National Forest Foundation

George Washington and Jefferson National Forests: A Weeks Act Profile

The National Forest System

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Stretching along the iconic, misty ridges of the Appalachian Mountains in west central and southwest Virginia, the 1.8 million acres of the jointly managed Washington and Jefferson National Forests make up one of the largest blocks of public land in the eastern United States. Steeped in American history, the area was once home to Native American populations and early colonists who survived on the abundance of the land. During both the Revolutionary War and the Civil War, the mountainous landscape of the forests served as the background for many historic battles.

Around 1820, mining became a lucrative enterprise in the region and the need for iron and lumber to fuel the great iron furnaces spelled destruction for the area’s forests. Soon, as a result of repeated cuttings, wildfire and destructive floods, the landscape was close to complete deforestation. Due to loss of habitat and over-hunting, many of big game populations were also driven close to extinction. Fortunately much of the forest has returned in the form of growth hardwood and hemlocks.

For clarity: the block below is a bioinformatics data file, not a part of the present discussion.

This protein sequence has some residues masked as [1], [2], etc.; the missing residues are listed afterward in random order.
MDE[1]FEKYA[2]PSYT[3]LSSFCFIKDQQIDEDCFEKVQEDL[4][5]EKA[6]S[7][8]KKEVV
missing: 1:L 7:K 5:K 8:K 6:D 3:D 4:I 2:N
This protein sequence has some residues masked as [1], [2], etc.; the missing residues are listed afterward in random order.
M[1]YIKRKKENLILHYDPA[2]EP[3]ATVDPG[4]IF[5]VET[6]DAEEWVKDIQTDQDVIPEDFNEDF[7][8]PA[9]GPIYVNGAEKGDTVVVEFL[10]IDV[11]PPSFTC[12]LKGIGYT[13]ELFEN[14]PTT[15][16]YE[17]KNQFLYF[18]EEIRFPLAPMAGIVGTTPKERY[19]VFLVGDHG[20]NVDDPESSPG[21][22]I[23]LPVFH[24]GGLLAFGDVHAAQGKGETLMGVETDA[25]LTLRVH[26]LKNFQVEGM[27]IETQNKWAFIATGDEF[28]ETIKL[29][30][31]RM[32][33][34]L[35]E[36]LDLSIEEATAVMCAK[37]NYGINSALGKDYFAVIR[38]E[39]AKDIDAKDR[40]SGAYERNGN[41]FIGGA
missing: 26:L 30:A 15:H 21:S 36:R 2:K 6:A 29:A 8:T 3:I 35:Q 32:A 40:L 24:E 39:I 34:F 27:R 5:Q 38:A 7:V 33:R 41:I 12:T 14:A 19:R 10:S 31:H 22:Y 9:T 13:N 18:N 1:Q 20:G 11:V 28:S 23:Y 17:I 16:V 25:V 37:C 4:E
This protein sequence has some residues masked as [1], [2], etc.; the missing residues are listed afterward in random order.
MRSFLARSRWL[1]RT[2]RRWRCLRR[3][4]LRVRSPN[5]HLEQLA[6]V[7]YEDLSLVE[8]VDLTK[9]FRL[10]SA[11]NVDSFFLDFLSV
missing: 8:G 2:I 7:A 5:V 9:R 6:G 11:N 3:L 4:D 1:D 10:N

Today, not only do these newly forested landscapes draw visitors from around the country, but they also are deeply entwined with the local economy; one in six manufacturing jobs in the region are dependent on forest products. The area is also once again home to a wide array of wildlife. In addition to black bears, white tailed deer and nearly 100 species of freshwater fish, 160 kinds of songbirds, owls and hawks, including colorful neotropical species, can also be found in the forests.

Just a few hours’ drive from the nation’s capital, the forests are a popular recreation destination, receiving more than 3 million visits a year. Together, the Washington and Jefferson manage 23 Wilderness Areas and 325 miles of the iconic Appalachian Trail . Although hiking, fishing, camping and mountain biking are the most popular activities in the forests, there are also abundant opportunities for other recreational pursuits including birding, horseback riding, orienteering and cross-country skiing.

One unique recreation opportunity offered by the forests is the Virginia Creeper National Recreation Trail , the product of a “rails-to-trails” project that turned a rugged mountainous railroad route between Abingdon, Virginia and the Virginia-North Carolina border into a multi-use trail. More than 30 miles of trail are open to non-motorized recreation and are popular with hikers, bikers and horseback riders. Ride or walk your way across 47 historic trestles and visit the two visitor centers, which were both once train stations along the route.

So, whether you’re taking in the landscape from the old railway trestles of the Virginia Creeper National Recreation Trail or from the high ridges of the Appalachian Trail, the Washington-Jefferson offers up some impressive views with a rich history just waiting to be explored.


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